Among the industries hit hardest by the pandemic, automotive is near the top of the list. Auto manufacturers were immediately challenged with changing consumer spending and traveling habits.
However, one of the biggest challenges wasn’t due to consumers; it had to do with employees within the industry. Automakers had to prioritize the health and safety of their workers, which led to slower production. This change in the workforce also affected auto-industry suppliers of items like semiconductors and computer chips. Workers all along the supply chain were affected, and the industry stalled.
The automotive industry is moving forward as COVID-19 restrictions loosen and the nation recovers. Auto manufacturers are also recovering but face the familiar challenges of retaining and obtaining talent.
Creating solutions through utilizing benefits, incentives, and shifts in workplace culture can help you attract and retain talent. Overcome your recovery staffing challenges by considering these tips.
Get Aggressive About Career Growth
The auto industry has been facing a certain reality for decades: Skilled trade workers are in short supply. Younger generations have gravitated toward opportunities in professional services, lured by the promise of pay and benefits.
Wooing automotive trade workers isn’t as easy as increasing wages. As profit margins increasingly shrink, substantial wage increases can impact the entire industry, not to mention the impacts on a cultural level.
Tenured workers would likely be put off by increased starting wages after it’s taken them years to work their way up the ladder.
Instead of immediately turning to higher wages, manufacturers should consider boosting upskilling and other career growth opportunities to keep workers interested. Part of the reason for the lack of skilled trades workers is that professional jobs often offer a clearer path for growth. Auto manufacturers should take note and build out ladders for enhancement to give employees a path forward. If workers see a future for themselves in terms of seniority and pay, then they’re more likely to stick to the job.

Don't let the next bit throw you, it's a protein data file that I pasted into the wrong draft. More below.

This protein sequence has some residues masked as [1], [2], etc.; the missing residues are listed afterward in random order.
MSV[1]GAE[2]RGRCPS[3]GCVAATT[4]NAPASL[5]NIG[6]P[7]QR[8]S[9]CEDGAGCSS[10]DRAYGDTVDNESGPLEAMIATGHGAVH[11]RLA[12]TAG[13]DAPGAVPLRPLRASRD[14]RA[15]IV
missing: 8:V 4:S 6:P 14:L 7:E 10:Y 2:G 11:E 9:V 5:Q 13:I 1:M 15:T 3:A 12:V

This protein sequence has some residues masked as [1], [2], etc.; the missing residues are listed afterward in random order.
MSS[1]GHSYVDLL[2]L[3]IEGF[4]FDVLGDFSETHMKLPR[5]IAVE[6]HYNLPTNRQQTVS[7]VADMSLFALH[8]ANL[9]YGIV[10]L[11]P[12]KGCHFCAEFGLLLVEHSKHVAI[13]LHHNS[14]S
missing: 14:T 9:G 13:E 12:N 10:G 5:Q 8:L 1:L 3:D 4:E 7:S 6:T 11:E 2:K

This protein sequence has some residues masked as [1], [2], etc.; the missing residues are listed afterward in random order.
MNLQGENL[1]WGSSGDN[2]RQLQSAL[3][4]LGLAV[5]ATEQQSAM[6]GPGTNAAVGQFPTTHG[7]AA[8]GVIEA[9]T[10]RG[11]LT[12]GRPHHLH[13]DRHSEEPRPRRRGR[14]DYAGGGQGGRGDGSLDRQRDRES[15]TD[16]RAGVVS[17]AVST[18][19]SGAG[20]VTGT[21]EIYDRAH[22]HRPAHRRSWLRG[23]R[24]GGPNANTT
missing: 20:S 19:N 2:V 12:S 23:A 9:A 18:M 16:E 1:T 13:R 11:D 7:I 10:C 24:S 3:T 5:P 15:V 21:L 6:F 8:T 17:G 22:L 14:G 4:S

Find Ways to Invest in Your Employees
Have perspective when thinking about your employees. It’s important for employers to put themselves in their workers’ shoes and ask: “What’s in it for me?”
Many manufacturers have been thinking of creative solutions to answer this question. They’ve begun to compete with other industries and offer benefits that show employees they care about them. For example, Volvo has recently expanded its paid parental leave program by giving all 40,000 workers 24 weeks of leave starting in April 2021.
Funding employee learning and education is also an example of investing in your employees. This can range from tuition reimbursement to creating skills programs for your employees to gain more experience and knowledge. When workers feel you’re taking an active role in their career, job loyalty is likely to increase in the long term.
Double Down on Culture
Part of the allure of working in the automotive industry is getting to be close to a favorite brand or the latest technology. Because of this, one of the biggest draws for potential employees is the opportunity to become part of something big.
Therefore, embedding employees with a sense of company culture is essential. To engage workers, consider the different “perks” you can introduce to create a sense of companywide cohesion. This can include a vibrant HR team that organizes events or bonding activities.
Companies from various industries are seeking similar skills as automakers. The pressure is on auto manufacturers to update their employee engagement strategy or risk getting left behind. Investing in your culture incentivizes and benefits the employee while making your organization a more inviting workplace.
Tackling the puzzle of retaining and attracting talent during pandemic recovery is not an easy task. However, restructuring your benefits and perk packages to offer extra incentives for employees will help immensely.